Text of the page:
“It’s better to have a great team of people rather to have a team of great people.”Someone important and rich once said that so it must be true.Agile is all about community and mindset – you have to be it. Wearing Prada isn’t going to make you fashionable—thinking it, speaking it, walking it, will. So gone are the days of stodgy processes and archaic methodologies.
  4. It’s being it, not doing It’s leadership. It’s team-building. It’s mindset. It’s behavior. Not ceremony. Not technique. Not tools.
  5. But how do you achieve being agile sans being a despotic martinet? You observe your team at standups, you plan, you review, you coach their behavior. You let them move towards team-based recognition and performance evaluation. What’s that? Reward the team, not one slick outlaw.
  6. Bat for the team, dammit. Sounds hackneyed, but do it—shift gears, shift focus, from rugged individualistic sweats, to the team’s stabs. As a leader, dodge it through collective team rewards. This doesn’t mean I, an employee, don’t staple a page or use an eraser, without it contributing to company profits somehow—mindboggling. To have an aligned goal, aligned focus, is. You want to boost organization productivity.
  7. Does this mean you alter HR evaluation processes? No. That’d be trigger happy. Be more subtle—consider it. Analyze. Observe. Discuss continuously. Discuss with individuals. Outline their goals. Their motives. Align them with those of your organization’s goals. Advise and coach in case of conflict. Shouldn’t be hard if they trust you. Transparent. That’s important.
  8. Other cool stuff you could do: address the individual, despite focusing on the team. Every cog wants attention. Cogs have feelings, too. So don’t say, “You developers are so incompetent.” Instead, say, “You’re incompetent, Mike.” “And you, Jeff, you’re a bigger one.” *Door slam. That helps. Jokes aside, (and don’t do that), the team is effected if they’re in it together. So stop referring to “developers” and “testers.”
  9. Hold them accountable. To results. To commitments. Share team success. Share team learning. Defend them, always!
  10. Be fun. Foster fun. Foster creativity. Don’t wear a clown suit to work on Fridays. Do choose employees in your teams that can identify opportunities to have fun. You know how it works—these build team chemistry, increases collaboration and comfort. Take breaks, share practical jokes. Be positive. Emulate a “can do” attitude.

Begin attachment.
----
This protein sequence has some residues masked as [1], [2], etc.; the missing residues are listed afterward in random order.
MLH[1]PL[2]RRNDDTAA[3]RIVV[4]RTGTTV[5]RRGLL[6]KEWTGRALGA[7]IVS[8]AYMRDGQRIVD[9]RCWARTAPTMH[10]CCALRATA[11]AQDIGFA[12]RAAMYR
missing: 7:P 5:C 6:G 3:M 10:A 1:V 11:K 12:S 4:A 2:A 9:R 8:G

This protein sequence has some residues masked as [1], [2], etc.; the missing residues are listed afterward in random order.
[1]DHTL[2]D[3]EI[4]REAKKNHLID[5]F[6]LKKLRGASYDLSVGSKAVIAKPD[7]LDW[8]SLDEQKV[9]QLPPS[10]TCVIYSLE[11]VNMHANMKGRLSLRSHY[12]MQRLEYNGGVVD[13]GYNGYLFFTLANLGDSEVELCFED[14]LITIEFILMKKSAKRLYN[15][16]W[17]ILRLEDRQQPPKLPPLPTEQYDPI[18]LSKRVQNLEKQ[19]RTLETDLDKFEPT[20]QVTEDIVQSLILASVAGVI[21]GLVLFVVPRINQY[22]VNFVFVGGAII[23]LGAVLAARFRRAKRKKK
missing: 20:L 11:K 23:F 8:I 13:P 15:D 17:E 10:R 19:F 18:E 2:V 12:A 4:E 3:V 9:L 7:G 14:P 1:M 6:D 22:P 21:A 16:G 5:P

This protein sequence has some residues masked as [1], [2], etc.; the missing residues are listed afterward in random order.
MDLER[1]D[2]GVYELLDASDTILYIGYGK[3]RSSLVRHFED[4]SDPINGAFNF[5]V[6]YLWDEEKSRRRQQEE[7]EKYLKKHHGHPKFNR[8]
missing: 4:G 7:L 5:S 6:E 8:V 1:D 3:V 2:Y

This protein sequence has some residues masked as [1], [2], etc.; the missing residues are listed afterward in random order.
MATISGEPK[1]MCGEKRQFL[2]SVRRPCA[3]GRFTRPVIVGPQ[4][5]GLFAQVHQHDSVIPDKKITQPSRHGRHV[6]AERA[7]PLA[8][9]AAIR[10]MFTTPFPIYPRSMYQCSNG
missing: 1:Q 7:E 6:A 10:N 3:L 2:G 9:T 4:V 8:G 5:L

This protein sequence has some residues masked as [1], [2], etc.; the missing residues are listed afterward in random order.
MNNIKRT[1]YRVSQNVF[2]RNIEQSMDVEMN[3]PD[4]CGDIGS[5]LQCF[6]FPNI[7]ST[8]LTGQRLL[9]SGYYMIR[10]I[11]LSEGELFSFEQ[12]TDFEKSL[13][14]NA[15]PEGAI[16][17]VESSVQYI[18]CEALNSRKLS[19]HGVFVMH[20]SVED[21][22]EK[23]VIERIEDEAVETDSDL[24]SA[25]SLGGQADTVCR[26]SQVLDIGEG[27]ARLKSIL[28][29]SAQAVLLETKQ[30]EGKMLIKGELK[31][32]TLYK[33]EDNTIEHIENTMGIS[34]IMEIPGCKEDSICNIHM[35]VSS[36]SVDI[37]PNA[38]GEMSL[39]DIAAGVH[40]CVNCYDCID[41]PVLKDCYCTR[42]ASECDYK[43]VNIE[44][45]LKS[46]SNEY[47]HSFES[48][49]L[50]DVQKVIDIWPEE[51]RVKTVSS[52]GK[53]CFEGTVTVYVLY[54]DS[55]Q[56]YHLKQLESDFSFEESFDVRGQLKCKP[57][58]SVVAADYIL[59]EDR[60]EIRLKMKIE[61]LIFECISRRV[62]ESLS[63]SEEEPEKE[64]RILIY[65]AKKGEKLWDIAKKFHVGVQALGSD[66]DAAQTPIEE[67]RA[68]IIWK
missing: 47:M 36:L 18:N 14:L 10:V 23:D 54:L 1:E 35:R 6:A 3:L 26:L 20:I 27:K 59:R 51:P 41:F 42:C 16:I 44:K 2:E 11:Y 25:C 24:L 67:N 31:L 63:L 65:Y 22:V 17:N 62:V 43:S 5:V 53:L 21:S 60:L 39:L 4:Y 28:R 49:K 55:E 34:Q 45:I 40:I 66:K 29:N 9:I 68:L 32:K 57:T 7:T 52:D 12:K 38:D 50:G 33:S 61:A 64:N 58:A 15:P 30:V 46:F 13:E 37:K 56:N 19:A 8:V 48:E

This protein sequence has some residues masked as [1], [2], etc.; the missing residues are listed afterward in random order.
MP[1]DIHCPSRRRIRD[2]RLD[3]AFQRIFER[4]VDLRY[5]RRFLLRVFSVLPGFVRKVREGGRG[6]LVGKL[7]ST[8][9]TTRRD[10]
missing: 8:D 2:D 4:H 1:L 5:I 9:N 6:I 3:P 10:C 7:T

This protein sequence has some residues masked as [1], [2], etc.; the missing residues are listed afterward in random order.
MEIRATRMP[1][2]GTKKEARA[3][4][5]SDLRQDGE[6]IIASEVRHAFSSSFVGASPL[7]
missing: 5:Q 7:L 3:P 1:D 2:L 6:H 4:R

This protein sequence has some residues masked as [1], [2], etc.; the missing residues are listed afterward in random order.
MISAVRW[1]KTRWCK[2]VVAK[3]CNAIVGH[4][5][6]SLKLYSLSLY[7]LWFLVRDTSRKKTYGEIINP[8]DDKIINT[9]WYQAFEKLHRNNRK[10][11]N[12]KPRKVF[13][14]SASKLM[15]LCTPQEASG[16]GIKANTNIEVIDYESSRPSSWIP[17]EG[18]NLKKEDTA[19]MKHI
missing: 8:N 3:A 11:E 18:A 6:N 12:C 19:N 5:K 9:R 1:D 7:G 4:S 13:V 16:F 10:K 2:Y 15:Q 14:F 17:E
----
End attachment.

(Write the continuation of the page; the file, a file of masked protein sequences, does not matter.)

11. Take a page out of Google’s recipe for lemon meringue. It gives its employees twenty percent time to innovate. Giants like Amazon, like Atlas Sian, do the same. Give them time to think. To discuss. What interests them? And is slacking really that bad? Tom Demarco, a famous rich guy, also a management consultant, says:

“Slack is the degree of freedom in a company that allows it to change. A company designed with slack allows its people room to breathe, increase effectiveness, and reinvent themselves.”

So that’s about it, but, would you believe there are some common qualities to agile leaders? Even Miranda Priestly. These are:

Strong communication skills and active listening;

  • A passion for learning;
  • A focus on developing people;
  • Having fun and being energized;
  • A strong self-belief, coupled with humanity and humility (the last is a toss-up);
  • Committed to making significant difference;
  • Clarity of vision and ability to share with others;
  • Clear standard of ethics and integrity, openness and honesty;
  • Ability to drive, inspire and embrace change and continuous improvement;
  • Positive attitude at all times and an innate ability to be diplomatic in any circumstances.

 

In case you’re thinking you’d have to be a miracle worker to do all these, you may be right. You don’t have to channel the Gospels. Just remember, “The key to successful leadership today is influence, not authority.”—Another famous rich guy, aka Kenneth Blanchard.

May the Prada be with you.

Written by

Muhammad Saqib